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Guest

16th May 2006, 8:28 AM

Re: Body Image

I am in Australia and tonight we had a very interesting feature on the Current Affair programme about a couple of teachers who have launched courses for young girls (14-18yrs) with the aim of improving their body image and self esteem. The courses are designed to help the girls to see that the pressures placed on them by the popular media to achieve a certain physical ideal are unrealistic, unhealthy and unintelligent. These classes have become part of the curriculum in some schools here. It was unsettling but also positive to see these young girls sitting down together and sharing their fears and insecurities and then giving one another positive feedback and support. I wonder why education like this is not more common. All the conventional knowledge and high marks in the world are of no use if your self esteem is in tatters and you are insecure and image obsessed. True potential will never be reached in these circumstances. And these girls seemed to be having great fun as well.I say bring on the reality check education.

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Guest

16th May 2006, 8:27 AM

Re: Body Image

I’m 19 and I’ve been fat ever since I can remember. It’s always been a sensitive issue for me, however I’m a fun person and when comments are made about my weight I pretend to not notice them or I joke around. The truth is that it hurts. A lot. I seem to be obsessed with food. Right now I have a block of Dairy Milk in my desk drawer that’s half eaten. I just find it so hard to actually stop eating, and it’s ruining my health. I’ve recently been under a lot of stress from studying and I’ve been under time constraints, so I often eat what is quickest. I know it’s simple to make the choice of switching simple ingredients in a sandwich, but my mouth wont let me, no matter how much my brain screams it out. I am now a size 14-16 and I get so self conscious when I go out that I’ve started to just stay at home with my family. They love and accept me, but my mum continues to make comments, my little sister is catwalk model material and my dad laughs at fat people on the street.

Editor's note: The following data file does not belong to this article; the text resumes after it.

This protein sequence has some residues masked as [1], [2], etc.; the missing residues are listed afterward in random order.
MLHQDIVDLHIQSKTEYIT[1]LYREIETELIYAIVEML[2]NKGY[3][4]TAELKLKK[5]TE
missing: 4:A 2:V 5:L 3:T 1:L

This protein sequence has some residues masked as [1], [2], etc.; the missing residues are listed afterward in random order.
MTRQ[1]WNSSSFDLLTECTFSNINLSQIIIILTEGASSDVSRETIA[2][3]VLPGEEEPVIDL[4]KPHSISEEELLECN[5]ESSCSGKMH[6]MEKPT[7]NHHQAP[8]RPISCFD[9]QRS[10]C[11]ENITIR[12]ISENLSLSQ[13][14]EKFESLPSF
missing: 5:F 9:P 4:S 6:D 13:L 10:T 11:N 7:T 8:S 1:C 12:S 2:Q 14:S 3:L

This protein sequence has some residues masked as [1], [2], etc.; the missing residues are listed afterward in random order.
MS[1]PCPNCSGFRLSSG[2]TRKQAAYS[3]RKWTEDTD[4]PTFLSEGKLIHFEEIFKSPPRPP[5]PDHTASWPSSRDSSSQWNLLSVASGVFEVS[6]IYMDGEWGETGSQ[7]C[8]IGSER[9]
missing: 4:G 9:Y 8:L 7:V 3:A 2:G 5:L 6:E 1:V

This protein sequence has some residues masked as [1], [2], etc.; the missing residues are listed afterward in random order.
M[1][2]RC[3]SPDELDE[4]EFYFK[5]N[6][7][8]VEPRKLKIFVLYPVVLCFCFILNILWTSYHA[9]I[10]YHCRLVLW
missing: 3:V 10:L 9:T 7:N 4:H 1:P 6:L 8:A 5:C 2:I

The point of my ramblings is that I’m trying to give the thinner girls an insight into what it’s like to be fat. Constantly walking around with your gut tucked in, crying into your pillow at night, stuffing your face with chocolate because the sweet taste gets your mind off your problems, it is harder than you think.

However, before reading these posts I have never realised that thin people feel the same way. They too are harassed about their weight. But I ask you size 6, 8 and 10s: do you feel physically comfortable with your body? I find it hard to walk, I sweat easily, I find it hard to fit into clothes. I have trust issues with guys because I feel as though I am not attractive, so I think to myself: what else could they want from me if I’m not attractive to them? Answer: they want to use me – sex, money, whatever. I can’t be with a guy because I feel uncomfortable: when all the other girls are sitting in their boyfriends’ laps, what do I do? When the other girls are getting piggybacks from their boyfriends, do I give him one?

Girls, it’s hard no matter what size you are. The point is, try and coach yourself to be happy and confident with who you are, because trust me, it’s a terrible thing to feel like you’re going to burst into tears everytime you see a gorgeous woman grab the attention of every guy in the room as soon as she walks in. I hate my body and I hate my face, but I guess everyone will just tell me to deal with it.

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Guest